Tashi (Imran Khan), Arun (Vir Das) and Nitin (Kunaal Roy Kapur) are flat mates, buddies and partners in crime. Tashi is about to get married in a month; but still doesn't know if his fiancee is 'The One'!
Arun can't make up his mind who he wants to kill first - his girlfriend (who has just dumped him) or his stupid, annoying boss (whose idea of creativity is sketching a smiling banana).
And Nitin is about to discover that eating delicious â€˜tandoori chickenâ€™ off a street vendor is going to give him the worst case of Delhi Belly â€“ heâ€™s ever known!
Three regular blokes, living the regular life except for one small detail â€“ they are on the â€˜hit listâ€™ of one of the world's deadliest crime syndicates.
Director Abhinay Deo whose last film (Game) did not leave much of an impression in peopleâ€™s minds is in super form this time and executes a subject with a rare maturity.
He is ably supported by writer Akshat Verma who pens a script which is unpretentious and bold to the core without making it sound cheap or vulgar and kudos to him for that. The screenplay is fast paced and has lots of twists and turns while the dialogues are real and funny to the core. Not once do you feel during watching the film that the liberal use of abusive language was not required; as it has been woven smartly and there can be simply no offense to that.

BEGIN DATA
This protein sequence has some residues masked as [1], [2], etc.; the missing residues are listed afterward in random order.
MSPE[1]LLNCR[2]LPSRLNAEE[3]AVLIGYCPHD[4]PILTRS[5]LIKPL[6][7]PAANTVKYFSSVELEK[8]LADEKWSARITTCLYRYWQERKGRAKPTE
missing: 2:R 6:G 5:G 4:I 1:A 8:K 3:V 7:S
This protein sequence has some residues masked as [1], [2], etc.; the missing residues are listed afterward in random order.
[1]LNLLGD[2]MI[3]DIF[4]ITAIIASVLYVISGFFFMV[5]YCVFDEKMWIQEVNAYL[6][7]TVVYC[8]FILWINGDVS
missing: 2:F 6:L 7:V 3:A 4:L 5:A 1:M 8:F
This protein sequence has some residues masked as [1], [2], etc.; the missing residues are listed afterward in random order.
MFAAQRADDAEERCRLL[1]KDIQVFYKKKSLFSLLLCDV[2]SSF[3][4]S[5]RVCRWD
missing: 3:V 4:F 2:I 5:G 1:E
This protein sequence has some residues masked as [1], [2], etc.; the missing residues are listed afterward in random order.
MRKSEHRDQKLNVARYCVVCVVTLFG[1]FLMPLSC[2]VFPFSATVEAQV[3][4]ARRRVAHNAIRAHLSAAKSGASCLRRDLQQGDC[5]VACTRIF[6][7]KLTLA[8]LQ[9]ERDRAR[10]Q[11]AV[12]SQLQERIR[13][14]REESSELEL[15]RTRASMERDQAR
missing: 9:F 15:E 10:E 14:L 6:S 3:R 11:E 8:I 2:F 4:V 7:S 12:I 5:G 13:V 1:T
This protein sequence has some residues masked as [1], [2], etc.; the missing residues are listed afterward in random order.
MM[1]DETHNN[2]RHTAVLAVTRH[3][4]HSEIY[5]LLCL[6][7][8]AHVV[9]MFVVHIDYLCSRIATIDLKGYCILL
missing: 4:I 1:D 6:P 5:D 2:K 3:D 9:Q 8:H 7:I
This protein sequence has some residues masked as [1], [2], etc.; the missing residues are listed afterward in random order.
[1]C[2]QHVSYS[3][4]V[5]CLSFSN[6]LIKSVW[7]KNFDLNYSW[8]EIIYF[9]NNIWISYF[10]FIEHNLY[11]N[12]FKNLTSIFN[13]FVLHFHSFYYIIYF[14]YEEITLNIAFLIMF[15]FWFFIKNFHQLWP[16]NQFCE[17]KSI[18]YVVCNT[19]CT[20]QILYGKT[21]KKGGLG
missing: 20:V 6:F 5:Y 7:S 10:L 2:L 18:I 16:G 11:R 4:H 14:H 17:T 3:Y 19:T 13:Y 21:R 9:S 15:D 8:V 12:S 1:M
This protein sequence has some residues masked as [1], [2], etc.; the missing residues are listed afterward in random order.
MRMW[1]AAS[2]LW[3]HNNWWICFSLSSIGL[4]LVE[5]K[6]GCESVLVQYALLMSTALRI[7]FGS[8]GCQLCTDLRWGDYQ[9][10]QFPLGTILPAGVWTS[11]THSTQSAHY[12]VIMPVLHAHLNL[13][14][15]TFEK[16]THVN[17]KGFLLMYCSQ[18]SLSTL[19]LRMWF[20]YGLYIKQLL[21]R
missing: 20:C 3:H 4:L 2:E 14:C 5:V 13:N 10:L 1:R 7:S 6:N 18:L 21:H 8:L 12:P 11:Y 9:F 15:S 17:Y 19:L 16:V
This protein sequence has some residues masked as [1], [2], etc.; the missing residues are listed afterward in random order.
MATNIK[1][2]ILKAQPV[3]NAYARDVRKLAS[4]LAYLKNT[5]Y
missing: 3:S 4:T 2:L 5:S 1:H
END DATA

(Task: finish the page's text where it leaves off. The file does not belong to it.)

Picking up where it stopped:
Performance-wise, Imran, Vir and Kunaal are a complete riot. While Imran successfully breakthrough from his boy-next-door kind of an image and puts up a bravura act, Vir Das is not only a stand-up comedian but a brilliant actor as well. Kunaal is the best of the lot with his antics bringing the house down whenever he comes on the screen. We wish to see him in more movies.
Music by Ram Sampath is path breaking (especially the â€˜Bhaag D K Boseâ€™ and â€˜Jaa Chudailâ€™ songs), but the songs are played only in the background and that too not fully. The â€˜I Hate You Like I Love Youâ€™ song picturised on Aamir is just an okay song; but it has been shot (like the disco dancer way) very well. Editing by Huzefa Lokhandwala is crisp and sharp with the length of the film under two hours. Cinematography by Jason West is natural and he has captured the bylanes of Delhi very intricately. Sound design by Vinod Subramanium and art direction by Shekhar More gel perfectly well with the theme of the film while costumes by Niharika Khan are very basic; but best suited for a film with such a setting.
To cut it short, â€˜Delhi Bellyâ€™ may not be path breaking cinema, but if you have an appetite for watching some kick ass stuff â€“ do yourself a favour. Watch Delhi Belly now!!! You canâ€™t afford to miss this one. At the box office, this film will justify the tagline of the film â€“ when â€˜Shit Happensâ€™ â€“ â€˜Hit happensâ€™!